The diameter of the charged particle is preferably is in the range of between about 10 nm to about 5 μm, as long as the particles are smaller than the microcapsules. The diameter of the microcapsule is preferably is in the range of between about 5 μm to about 400 μm.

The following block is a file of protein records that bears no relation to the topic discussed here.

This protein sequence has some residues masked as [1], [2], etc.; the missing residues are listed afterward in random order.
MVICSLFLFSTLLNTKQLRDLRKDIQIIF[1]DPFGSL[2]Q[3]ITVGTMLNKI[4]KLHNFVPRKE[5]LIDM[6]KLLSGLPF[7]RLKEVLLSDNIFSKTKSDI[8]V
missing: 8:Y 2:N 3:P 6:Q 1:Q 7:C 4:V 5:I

The polymer matrix is typically a transparent or translucent material. Selection of the polymer matrix is dependent on what phase change material is used in the microcapsules since the polymer matrix must have a melting temperature that is higher than the phase change material. In addition, the polymer matrix should not substantially degrade at the melting temperature of the phase change material. Examples of suitable materials for the polymer matrix include elastomers, such as SYLGARD® 184, available from Dow Corning, Midland, Mich., Stauffer and Wacker V-53 elastomer; acrylics; polyvinylalcohols; polyvinylacetates; polyurethanes; polysaccharides, including cellulose and cellulose derivatives; gelatin arabic; gum arabic; polyamides; urea-formaldehyde resins; melamine-formaldehyde resins; N-methyl pyrrolidone; N-vinyl pyrrolidone; poly-2-hydroxyethylacrylate; latex compositions, typified by the Neorez® and Neocryl® resins (Zeneca Resins), Acrysol® (Rohm and Haas), Bayhydrol® (Bayer), and the Cytec Industries HP line, including lattices of polyurethanes, occasionally compounded with one or more of the acrylics, polyesters, polycarbonates or silicones; epoxies; polyesters; and the like, as well as mixtures thereof. After the microcapsules have been dispersed within the precursor of the polymer matrix, the precursor is cured by any desired or effective method, such as application of heat, radiation (such as UV-radiation), chemical curing, or the like. One example of a specific process for providing electrophoretic microcapsules dispersed within a polymer matrix is disclosed in U.S. Pat. No. 6,067,185, the entire teachings of which are incorporated herein by reference.